Every photo I took came out perfect. I was going wild with my phone camera, grinning like a buffoon with my nose pressed against the window. We eventually parked up at a national park centre thing, and it was time for hiking. We had two options, a 4 hour hike or a 45 minute one. The majority of us took the long one, because, well, why the bloody hell wouldn’t you. A few Welsh girls took the short trek because they couldn’t be bothered. A resounding ‘meh’ to them.
We set out on the hike in good spirits, enjoying getting to know each other, telling silly stories and navigating various paths across cliff tops, waterfalls, and streams. After an hour, we reached an astonishing viewpoint. We emerged from a close patch of woods onto a rocky cliff top, and the whole of Yosemite opened up before us. The forest floor stretched out into the distance hundreds of metres below, wavy in the heat. I stood a couple of metres back from the edge and took some photos, blubbering at the beauty and making vague awkward noises like ‘tsch… phwoar… aaah’.
I crouched low for a better shot, then put my phone back into the pocket of my shorts (which were actually swimming trunks because… I don’t know. I was just randomly wearing swimming trunks and the inner netting was chafing me to kingdom come). I stood up, hands on hips, admiring the view, feeling like the King of Nature, Lord of the Earth. Then I heard a plasticky rattle. I looked down. At my feet was my phone. A Samsung S3 Mini. Not the most expensive phone, but it had a thousand photos of my travels on it. My entire previous month’s adventures in New Zealand were encapsulated on that phone. Not on Facebook. Nowhere else. I had been in a 5 year relationship that had just ended. All the photographs from the relationship were on that phone. Songs I’d written were on it. Lyrics. Videos. Years of memories. Bloody everything was on that phone.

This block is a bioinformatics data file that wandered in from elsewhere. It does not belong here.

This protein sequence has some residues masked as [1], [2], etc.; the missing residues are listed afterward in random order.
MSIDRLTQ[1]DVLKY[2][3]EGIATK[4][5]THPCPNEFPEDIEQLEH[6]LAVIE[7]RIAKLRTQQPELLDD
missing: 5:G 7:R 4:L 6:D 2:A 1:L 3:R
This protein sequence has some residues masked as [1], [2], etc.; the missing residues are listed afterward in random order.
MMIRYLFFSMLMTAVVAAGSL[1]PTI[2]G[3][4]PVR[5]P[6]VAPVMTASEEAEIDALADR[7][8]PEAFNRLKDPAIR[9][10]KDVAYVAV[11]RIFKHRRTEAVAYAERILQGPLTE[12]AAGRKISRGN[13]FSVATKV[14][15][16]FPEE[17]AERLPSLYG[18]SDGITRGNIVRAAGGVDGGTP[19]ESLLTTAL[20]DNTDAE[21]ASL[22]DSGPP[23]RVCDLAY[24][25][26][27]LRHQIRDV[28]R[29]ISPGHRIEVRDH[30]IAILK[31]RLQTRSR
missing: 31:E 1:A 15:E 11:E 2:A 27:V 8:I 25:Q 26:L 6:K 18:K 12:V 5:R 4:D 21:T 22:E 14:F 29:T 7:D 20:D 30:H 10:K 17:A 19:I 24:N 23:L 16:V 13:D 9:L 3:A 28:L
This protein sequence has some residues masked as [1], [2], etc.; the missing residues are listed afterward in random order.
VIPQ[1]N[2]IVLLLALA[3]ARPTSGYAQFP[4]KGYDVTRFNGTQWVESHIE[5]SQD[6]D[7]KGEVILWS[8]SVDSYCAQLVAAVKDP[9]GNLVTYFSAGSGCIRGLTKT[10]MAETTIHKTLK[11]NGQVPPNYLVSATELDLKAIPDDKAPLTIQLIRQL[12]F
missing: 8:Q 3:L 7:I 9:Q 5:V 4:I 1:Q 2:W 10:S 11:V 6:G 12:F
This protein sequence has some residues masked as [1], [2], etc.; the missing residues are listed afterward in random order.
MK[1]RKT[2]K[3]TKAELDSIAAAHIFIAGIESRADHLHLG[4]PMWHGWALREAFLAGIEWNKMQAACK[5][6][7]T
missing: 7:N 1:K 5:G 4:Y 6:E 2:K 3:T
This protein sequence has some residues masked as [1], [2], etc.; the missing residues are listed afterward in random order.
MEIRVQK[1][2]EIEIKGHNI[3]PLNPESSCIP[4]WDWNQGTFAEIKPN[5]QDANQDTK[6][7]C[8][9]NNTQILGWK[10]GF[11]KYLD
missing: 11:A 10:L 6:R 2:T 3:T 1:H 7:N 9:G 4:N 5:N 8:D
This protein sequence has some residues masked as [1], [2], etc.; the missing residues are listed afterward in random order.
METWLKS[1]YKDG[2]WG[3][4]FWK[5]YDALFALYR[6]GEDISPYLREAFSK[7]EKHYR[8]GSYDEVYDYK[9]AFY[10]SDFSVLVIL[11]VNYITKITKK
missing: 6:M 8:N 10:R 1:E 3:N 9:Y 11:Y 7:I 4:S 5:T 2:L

Now, I was watching the little bit of plastic slowly slide on the smooth stone toward oblivion. I didn’t even have time to speak. A single thought flashed through my head: should I try to grab it? Thankfully, my survival instincts told me that this would probably end with me silently spiralling through the air to my doom three hundred feet below. So I did nothing, just watched the little phone bounce toward the edge, time ticking past agonisingly slowly yet completely inevitably, like a lead weight sinking into a tank of treacle. My phone reached the brink, and, with a deafening silence and utter nonchalance from my phone, popped over the edge and into the void.
I stood there, statuesque, mouth open. Maybe it would… come back up? Maybe it might have bopped a passing eagle on the head and had its fall cushioned? Maybe there would be a hidden ledge and I would peer over and find my phone desperately clinging on to an exposed tree root, and I could heroically heave it back up to safety, like when Obi Wan randomly falls into that massive random pit at the end of the Phantom Menace before randomly jumping back up and murdering Darth Maul. God that film was rubbish. Jesus.